Thanks to one of the guys that was with us, he brought two rib-eye steaks marinated in some type of Teriyaki seasoning, four potatoes and some sour cream and butter. So he made a grilling rack out of bamboo and cooked the steaks over the coals. On top of a Mountain House Meal (Beef Stew), each of us had half a rib eye steak and potato, which was a cool way to end the night. The next day was going to be a short hike out for about two miles or so. We were not in a rush to hike out because of the short distance we had to go. So, we were able to take our time in the morning as well. Because I left my GPS on just a little when we arrived at camp the afternoon before, mile maker nine and ten may not be as accurate as the other mile marks I logged. Somewhere between the ninth and tenth mile marks was a huge drainage with no crossing. This drainage was way larger than the other several bridged drainages and it was odd that there was no bridge built over it. It may very well have had a foot bridge over and may have been washed away because there were several large trees cluttered up about 30-40 feet down from it. Thankfully, those cluttered trees ended up in way that they made it possible to cross this drainage. Other wise, this would have been a difficult crossing. The remainder of BCHT at this point became rather wide and I suspect this portion may have been an old forestry road bed, but nonetheless, it was a beautiful wilderness to backpack and hike through. On both ends of the BCW portion, there were large information boards about a tenth of the mile in or so with of course, information about the BCHT and the BCW along with a ‘Visitor’s Registration’ box, which had no slips available to fill out. During this trip, the only people we encounter going the opposite were a large group of Boy Scouts from Covington, LA. I think they were Troop 193 and there were about 20 of them or so. It was nice to see them out and about. During my hikes in the De Soto National Forest, I have seen more Boy Scout Troops from Louisiana (Covington and Mandeville areas) than anywhere else. As a matter of fact, I have yet to see any from Mississippi on the trail. This was a great introduction the BCHT, BC and the BCW for myself. I thoroughly enjoyed it and yes, it was quite a challenge. I am already planning my next outing somewhere along this trail system. Not only was this a great Walk in the Woods, it was a great Night in the Wilderness.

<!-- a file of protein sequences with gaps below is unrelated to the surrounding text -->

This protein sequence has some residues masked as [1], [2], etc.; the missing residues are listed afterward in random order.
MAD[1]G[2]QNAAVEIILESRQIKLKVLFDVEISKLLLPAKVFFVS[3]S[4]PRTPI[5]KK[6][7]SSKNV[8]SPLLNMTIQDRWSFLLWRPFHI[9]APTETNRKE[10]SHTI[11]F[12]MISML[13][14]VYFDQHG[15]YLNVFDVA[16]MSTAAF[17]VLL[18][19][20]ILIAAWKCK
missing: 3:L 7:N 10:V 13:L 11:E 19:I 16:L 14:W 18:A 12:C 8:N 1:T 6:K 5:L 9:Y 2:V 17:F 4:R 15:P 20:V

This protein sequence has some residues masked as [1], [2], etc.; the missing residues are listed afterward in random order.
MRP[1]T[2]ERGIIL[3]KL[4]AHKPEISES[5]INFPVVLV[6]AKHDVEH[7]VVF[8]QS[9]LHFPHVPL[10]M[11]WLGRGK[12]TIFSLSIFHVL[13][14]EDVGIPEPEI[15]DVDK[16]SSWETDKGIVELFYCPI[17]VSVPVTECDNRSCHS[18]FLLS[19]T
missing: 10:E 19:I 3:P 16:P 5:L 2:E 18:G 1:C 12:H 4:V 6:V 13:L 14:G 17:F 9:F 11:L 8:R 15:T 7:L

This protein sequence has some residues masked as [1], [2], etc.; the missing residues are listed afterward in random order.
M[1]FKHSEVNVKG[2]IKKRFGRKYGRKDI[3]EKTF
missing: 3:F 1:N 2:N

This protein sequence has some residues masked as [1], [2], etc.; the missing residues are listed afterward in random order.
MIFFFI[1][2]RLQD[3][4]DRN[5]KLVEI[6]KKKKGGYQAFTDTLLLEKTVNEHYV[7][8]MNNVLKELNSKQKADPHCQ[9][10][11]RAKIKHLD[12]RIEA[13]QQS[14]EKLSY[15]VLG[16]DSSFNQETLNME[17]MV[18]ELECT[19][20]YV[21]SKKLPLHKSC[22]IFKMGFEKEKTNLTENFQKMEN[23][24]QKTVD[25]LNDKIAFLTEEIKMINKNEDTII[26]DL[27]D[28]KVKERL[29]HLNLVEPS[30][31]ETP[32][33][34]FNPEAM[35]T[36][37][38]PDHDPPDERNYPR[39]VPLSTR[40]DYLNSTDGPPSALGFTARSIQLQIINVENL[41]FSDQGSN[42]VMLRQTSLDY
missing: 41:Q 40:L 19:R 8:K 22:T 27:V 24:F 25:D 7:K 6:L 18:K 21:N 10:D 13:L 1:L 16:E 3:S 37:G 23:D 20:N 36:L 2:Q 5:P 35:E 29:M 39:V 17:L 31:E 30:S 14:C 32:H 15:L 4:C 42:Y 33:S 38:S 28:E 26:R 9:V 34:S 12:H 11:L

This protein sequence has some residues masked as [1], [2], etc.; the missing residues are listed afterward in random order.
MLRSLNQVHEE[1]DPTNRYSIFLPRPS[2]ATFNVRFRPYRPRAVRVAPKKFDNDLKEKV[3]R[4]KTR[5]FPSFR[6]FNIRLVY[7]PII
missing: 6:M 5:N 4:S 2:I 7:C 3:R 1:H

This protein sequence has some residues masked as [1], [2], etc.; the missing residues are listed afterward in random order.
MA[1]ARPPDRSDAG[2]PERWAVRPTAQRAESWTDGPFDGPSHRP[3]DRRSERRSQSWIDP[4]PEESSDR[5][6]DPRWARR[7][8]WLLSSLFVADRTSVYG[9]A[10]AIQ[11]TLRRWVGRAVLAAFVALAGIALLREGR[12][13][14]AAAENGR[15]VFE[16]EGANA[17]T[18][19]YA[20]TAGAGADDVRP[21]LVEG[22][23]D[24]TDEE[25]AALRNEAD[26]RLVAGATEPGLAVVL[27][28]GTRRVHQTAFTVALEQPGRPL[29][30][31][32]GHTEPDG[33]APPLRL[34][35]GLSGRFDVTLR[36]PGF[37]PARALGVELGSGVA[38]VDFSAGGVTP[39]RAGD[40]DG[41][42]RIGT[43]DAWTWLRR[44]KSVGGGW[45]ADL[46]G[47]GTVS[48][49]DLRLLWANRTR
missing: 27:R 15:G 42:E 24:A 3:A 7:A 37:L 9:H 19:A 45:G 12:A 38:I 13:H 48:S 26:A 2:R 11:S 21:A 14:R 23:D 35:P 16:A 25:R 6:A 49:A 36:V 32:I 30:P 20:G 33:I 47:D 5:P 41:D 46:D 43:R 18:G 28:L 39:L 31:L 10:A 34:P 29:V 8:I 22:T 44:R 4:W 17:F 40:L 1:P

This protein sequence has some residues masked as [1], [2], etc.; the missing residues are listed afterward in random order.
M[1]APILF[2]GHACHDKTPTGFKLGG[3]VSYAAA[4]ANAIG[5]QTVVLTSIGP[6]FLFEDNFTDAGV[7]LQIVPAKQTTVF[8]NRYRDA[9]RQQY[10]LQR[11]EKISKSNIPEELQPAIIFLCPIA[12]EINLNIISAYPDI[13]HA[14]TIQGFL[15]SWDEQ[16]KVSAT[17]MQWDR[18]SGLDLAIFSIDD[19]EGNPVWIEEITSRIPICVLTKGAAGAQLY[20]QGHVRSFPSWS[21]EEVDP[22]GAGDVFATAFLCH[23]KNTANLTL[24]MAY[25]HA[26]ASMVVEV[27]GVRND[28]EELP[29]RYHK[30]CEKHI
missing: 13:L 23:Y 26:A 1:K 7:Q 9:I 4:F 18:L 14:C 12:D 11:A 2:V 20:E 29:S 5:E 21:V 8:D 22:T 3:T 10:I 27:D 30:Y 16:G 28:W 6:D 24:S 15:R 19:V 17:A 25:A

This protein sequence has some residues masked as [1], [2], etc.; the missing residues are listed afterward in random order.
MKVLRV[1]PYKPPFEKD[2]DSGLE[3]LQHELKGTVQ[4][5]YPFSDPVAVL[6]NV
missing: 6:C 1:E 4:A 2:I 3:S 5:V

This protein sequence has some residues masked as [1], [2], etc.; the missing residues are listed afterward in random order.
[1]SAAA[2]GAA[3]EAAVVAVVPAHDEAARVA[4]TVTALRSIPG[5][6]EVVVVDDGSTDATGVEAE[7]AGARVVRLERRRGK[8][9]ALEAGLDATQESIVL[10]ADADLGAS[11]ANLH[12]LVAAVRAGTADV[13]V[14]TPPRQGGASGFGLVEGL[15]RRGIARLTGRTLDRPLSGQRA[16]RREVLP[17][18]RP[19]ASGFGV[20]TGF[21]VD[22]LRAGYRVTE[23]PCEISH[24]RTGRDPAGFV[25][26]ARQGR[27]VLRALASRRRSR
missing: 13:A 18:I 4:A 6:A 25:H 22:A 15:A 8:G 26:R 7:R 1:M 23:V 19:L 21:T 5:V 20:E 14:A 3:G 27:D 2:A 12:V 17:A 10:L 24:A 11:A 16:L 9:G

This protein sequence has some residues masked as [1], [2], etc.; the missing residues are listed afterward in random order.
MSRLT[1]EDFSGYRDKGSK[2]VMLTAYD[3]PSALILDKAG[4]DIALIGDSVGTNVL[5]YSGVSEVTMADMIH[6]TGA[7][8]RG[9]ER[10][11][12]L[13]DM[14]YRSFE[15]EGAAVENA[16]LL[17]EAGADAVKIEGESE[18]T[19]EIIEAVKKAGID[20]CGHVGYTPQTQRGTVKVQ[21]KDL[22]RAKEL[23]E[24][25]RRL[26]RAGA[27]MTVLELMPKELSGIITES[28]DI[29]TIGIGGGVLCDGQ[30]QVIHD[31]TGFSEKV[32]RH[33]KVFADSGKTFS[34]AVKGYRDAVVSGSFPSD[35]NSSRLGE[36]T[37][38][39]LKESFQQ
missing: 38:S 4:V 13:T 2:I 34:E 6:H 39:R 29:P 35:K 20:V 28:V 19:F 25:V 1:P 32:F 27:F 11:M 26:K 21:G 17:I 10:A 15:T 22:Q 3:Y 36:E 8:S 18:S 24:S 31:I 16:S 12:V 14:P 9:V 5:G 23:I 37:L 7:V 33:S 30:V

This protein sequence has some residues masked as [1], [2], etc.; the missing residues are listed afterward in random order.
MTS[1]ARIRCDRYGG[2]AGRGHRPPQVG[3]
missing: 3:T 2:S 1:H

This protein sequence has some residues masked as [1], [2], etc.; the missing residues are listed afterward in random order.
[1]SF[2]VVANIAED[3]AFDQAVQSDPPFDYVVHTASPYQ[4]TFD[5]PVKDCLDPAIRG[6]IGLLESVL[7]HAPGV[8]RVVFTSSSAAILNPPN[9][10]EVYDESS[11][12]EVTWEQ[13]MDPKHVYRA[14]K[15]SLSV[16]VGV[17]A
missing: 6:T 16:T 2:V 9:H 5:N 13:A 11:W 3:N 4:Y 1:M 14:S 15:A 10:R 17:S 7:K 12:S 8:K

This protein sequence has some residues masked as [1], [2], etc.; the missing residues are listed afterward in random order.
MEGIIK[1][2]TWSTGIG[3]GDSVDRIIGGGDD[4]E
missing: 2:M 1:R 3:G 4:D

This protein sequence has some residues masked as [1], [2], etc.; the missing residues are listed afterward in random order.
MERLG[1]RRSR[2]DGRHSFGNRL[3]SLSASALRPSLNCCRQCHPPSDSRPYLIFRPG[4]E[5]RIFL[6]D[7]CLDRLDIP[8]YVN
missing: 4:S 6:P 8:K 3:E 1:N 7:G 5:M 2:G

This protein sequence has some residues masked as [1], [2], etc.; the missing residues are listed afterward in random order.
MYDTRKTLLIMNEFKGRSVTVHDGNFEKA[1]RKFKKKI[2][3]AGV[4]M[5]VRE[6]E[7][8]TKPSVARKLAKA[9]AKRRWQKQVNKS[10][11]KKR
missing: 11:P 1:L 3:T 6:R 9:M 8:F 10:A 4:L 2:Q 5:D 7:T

SMSP
    South MS Patriot

  16. #36